I am very proud to rise to support the Commonwealth Electoral Amendment Bill 2016, legislation that puts the power over preferences back where it belongs in a democracy—that is, in the hands of the voters. It takes it out of the hands of the backroom wheelers and dealers now so beloved of the Labor Party and returns it to where it should be in our great democracy of Australia: in the hands of the voters.
With Labor teaming up with the Turnbull government to cut $500 million from the Australian Renewable Energy Agency, Janet Rice talks about the despair, but also the hope, that comes with the climate emergency.
I was very proud to work with the Senate to initiate this inquiry. It may surprise some people why the Greens would be interested in initiating an inquiry into veretans' mental health. Like anyone in this chamber, I was shocked by revelations on about veteran suicide and veteran homelessness. I did my own research and felt that this was an issue that the Senate could scrutinise and make some constructive, positive recommendations into. It seemed to me that it was an issue that was going unrecognised in the broader community.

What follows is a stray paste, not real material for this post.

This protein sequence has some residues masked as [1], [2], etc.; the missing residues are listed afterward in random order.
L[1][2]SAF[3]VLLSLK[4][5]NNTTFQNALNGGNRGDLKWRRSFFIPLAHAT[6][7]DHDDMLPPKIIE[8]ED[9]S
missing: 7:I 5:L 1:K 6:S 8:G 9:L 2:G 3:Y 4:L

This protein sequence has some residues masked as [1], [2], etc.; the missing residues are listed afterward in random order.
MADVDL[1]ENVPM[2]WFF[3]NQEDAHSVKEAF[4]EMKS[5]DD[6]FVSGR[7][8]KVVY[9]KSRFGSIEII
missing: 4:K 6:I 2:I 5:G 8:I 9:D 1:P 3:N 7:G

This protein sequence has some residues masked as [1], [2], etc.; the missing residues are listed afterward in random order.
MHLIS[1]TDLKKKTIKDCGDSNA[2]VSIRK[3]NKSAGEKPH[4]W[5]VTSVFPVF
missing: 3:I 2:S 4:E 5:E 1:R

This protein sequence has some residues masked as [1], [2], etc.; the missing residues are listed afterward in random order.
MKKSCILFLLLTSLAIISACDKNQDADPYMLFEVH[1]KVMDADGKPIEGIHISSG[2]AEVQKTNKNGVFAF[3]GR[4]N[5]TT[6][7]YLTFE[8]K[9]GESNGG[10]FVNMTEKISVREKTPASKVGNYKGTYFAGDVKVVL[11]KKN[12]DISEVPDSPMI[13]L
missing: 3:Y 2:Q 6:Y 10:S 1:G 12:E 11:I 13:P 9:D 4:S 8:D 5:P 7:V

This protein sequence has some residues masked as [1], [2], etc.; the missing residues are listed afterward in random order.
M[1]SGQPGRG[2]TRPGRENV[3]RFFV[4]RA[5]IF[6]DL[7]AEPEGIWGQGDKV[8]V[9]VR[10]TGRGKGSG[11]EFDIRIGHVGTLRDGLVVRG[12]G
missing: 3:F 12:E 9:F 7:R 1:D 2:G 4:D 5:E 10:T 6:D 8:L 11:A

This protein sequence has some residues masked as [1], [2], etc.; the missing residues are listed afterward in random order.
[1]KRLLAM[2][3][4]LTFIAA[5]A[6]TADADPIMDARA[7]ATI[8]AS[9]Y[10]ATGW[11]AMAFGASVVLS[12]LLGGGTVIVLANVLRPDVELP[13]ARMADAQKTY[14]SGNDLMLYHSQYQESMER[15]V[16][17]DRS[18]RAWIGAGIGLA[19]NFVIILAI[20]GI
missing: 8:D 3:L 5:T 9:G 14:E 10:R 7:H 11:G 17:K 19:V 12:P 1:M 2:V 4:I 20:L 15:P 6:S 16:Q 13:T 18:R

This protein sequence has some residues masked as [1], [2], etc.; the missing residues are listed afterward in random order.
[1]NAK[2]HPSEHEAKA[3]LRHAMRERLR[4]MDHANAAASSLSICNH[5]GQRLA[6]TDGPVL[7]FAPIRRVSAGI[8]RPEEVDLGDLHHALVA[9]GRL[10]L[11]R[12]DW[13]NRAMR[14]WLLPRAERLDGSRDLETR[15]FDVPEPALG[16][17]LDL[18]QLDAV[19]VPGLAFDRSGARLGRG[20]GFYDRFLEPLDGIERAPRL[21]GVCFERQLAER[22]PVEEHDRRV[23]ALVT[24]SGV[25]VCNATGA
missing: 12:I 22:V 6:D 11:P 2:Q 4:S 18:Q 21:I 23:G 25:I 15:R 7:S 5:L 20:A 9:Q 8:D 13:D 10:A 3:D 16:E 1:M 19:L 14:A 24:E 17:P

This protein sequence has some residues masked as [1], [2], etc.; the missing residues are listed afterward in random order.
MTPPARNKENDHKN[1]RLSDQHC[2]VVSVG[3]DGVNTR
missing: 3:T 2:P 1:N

I rise to speak against the Budget Savings (Omnibus) Bill 2016. Let me begin, for the benefit of those people who may be listening to this debate, with a little bit about the history of this bill. People will be listening in, hear about a bill called an omnibus bill and think: 'What the hell is that about? What is an omnibus bill?' The use of omnibus bills is a political tactic.
We are now coming to the end of the second week in the 45th Parliament. We are starting to get to the business end of town. This is the first piece of legislation we have got before us today that is substantial, and it is very telling that this piece of legislation is about the priority, both for the Labor Party and for the Liberal and National parties, in this nation for budget repair.